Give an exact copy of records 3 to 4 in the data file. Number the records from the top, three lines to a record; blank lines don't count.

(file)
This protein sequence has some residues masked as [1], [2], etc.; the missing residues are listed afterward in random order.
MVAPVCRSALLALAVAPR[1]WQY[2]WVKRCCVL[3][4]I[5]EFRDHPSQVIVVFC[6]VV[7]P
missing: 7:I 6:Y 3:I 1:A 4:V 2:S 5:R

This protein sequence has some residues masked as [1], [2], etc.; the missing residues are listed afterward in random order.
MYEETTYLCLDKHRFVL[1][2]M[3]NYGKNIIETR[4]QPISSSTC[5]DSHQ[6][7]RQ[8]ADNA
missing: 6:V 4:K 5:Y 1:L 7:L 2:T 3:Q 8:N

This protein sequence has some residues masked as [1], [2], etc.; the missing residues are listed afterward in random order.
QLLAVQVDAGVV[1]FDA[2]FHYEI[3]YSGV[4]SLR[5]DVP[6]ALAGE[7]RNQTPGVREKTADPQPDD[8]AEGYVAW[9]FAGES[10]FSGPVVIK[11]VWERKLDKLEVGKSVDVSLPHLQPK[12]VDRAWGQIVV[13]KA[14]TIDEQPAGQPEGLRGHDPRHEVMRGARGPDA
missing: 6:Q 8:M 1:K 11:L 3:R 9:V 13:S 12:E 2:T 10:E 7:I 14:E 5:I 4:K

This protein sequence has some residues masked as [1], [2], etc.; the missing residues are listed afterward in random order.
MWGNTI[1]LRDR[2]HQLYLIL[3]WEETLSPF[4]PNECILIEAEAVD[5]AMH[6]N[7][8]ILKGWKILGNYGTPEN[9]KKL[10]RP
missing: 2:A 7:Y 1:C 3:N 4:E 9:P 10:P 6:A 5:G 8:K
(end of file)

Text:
This protein sequence has some residues masked as [1], [2], etc.; the missing residues are listed afterward in random order.
QLLAVQVDAGVV[1]FDA[2]FHYEI[3]YSGV[4]SLR[5]DVP[6]ALAGE[7]RNQTPGVREKTADPQPDD[8]AEGYVAW[9]FAGES[10]FSGPVVIK[11]VWERKLDKLEVGKSVDVSLPHLQPK[12]VDRAWGQIVV[13]KA[14]TIDEQPAGQPEGLRGHDPRHEVMRGARGPDA
missing: 6:Q 8:M 1:K 11:L 3:R 9:V 13:S 12:E 2:T 10:E 7:I 14:E 5:I 4:K

This protein sequence has some residues masked as [1], [2], etc.; the missing residues are listed afterward in random order.
MWGNTI[1]LRDR[2]HQLYLIL[3]WEETLSPF[4]PNECILIEAEAVD[5]AMH[6]N[7][8]ILKGWKILGNYGTPEN[9]KKL[10]RP
missing: 2:A 7:Y 1:C 3:N 4:E 9:P 10:P 6:A 5:G 8:K